Hazards multiply when extreme heat and humidity join in lethal combination and Australia's heat-related mortality risk is intensifying.
BY THE CLOSE of the century, the two-fisted assault of extreme heat and humidity could make the North China Plain a deadly zone.
As water vapour rises from irrigated farmland – in heat extremes which are likely if humans go on burning ever-greater quantities of fossil fuels – then air temperatures and moisture conditions could become such that outdoor workers could no longer cool by perspiration.
In such circumstances, no normal healthy person could survive more than six hours. And since 400 million people already live on the North China Plain, by 2070, the consequences of ever-greater temperatures could be devastating, according to new research in the journal Nature Communications.
Simultaneously, a second study in a separate journal, confirms that, by 2080, excess deaths from extremes of heat will have risen in the tropics, subtropics and even the temperate zones.
In three of Australia’s great cities, deaths from heat waves will have risen by more than 470%.
'Future heatwaves in particular will be more frequent, more intense and will last much longer.'
The warning for China, which already emits more greenhouse gases than any other nation, is based on what meteorologists call “wet bulb”: the combination of heat and humidity. When this climbs towards the natural body temperatures of humans and other mammals, conditions become dangerous. The North China Plain covers 400,000 square kilometres of fertile floodplain irrigated by three great rivers.
'If the world goes on warming ... the levels of heat-related excess mortality ... in Brisbane, Sydney and Melbourne, the hazard will have soared by 470%.'
The alarm is sounded by Elfatih Eltahir and a colleague at Massachusetts Institute of Technology in the United States. Professor Eltahir first identified the additional hazard of humidity in extremes of heat with a simulation of close-of-the-century temperatures that pinpointed the Gulf region – between Iran and the Arabian Peninsula – as the zone where temperatures could become lethal. But the worst extremes would be over water.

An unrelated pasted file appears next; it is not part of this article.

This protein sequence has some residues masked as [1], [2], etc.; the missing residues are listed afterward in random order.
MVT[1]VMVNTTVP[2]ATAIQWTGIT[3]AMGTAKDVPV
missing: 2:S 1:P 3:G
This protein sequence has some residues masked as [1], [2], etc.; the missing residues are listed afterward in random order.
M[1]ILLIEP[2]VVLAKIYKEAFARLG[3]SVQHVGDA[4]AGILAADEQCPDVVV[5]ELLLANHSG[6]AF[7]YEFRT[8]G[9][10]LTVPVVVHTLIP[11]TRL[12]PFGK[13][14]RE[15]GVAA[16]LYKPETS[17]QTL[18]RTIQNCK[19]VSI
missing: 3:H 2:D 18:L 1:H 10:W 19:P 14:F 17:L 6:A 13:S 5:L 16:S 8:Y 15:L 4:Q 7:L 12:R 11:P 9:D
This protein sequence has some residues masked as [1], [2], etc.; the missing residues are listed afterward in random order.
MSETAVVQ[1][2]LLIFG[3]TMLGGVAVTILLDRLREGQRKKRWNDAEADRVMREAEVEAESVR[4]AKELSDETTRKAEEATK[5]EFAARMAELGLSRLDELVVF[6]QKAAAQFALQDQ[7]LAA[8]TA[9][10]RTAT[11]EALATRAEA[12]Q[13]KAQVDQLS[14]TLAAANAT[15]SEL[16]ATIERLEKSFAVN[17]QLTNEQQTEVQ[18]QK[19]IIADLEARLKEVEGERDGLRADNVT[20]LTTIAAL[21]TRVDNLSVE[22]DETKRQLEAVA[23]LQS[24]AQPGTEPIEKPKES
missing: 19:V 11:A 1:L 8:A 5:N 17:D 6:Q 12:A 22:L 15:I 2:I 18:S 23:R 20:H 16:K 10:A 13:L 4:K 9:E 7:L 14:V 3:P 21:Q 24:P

A second examination of likely conditions under what climate scientists call the “business-as-usual” scenario, in which nations go on burning fossil fuels and emitting greenhouse gases in ever-increasing quantities, pinpointed Asia as the continent most at risk of lethal heat extremes for the greatest numbers of people.
The latest study is a refinement of the projections and is based on evidence from the most recent three decades. Warming in the North China region has been double the global average — 0.24°C per decade, compared to 0.13°C for the rest of the world. In 2013, there were extremes of heat that lasted for up to 50 days and maximum temperatures topped 38°C (around the accepted limit for humans).
And the potential lethal factor for the region is likely to be irrigation: rainfall in the north is low and evaporation from the soil moisture adds around another 0.5°C to local temperatures. Water vapour is itself a greenhouse gas.
“This spot is just going to be the hottest spot for deadly heat waves in the future, especially under climate change,” said Professor Eltahir.
That extremes of heat, combined with higher hazards from humidity, are already on the increase and will continue with ever-greater ratios of carbon dioxide in the atmosphere is firmly established. Another international study, in the Public Library of Science journal PLOS Medicine, looks at the risks for more than 400 communities in 20 countries for the decades 2031 to 2100, and, once again, is based on a business-as-usual scenario and data from recent decades.
If the world goes on warming according to the gloomiest predictions, the levels of heat-related excess mortality – the statistician’s phrase for death by heatstroke or heat exhaustion – then deaths in Colombia will by 2080 have risen by 2,000%. Even in Moldova, the sample country with the lowest risk, they will have risen by 150%. In Brisbane, Sydney and Melbourne, the hazard will have soared by 470%.
That heat can kill has been known for decades and the tens of thousands of extra deaths during heatwaves in Europe in 2003 and Russia in 2010 were harsh reminders. More extremes of temperature are inevitable.
Research of this kind is intended to encourage thinking about ways in which health authorities and city bosses could act to reduce the hazard. But for a global problem, a global solution could be the surest answer.
Yuming Guo of Monash University in Australia, who led the research, said:
“Future heatwaves in particular will be more frequent, more intense and will last much longer. If we cannot find a way to mitigate climate change (reduce the heatwave days) and help people adapt to heat waves, there will be a big increase of heatwave-related deaths in the future, particularly in poor countries located around the equator.”
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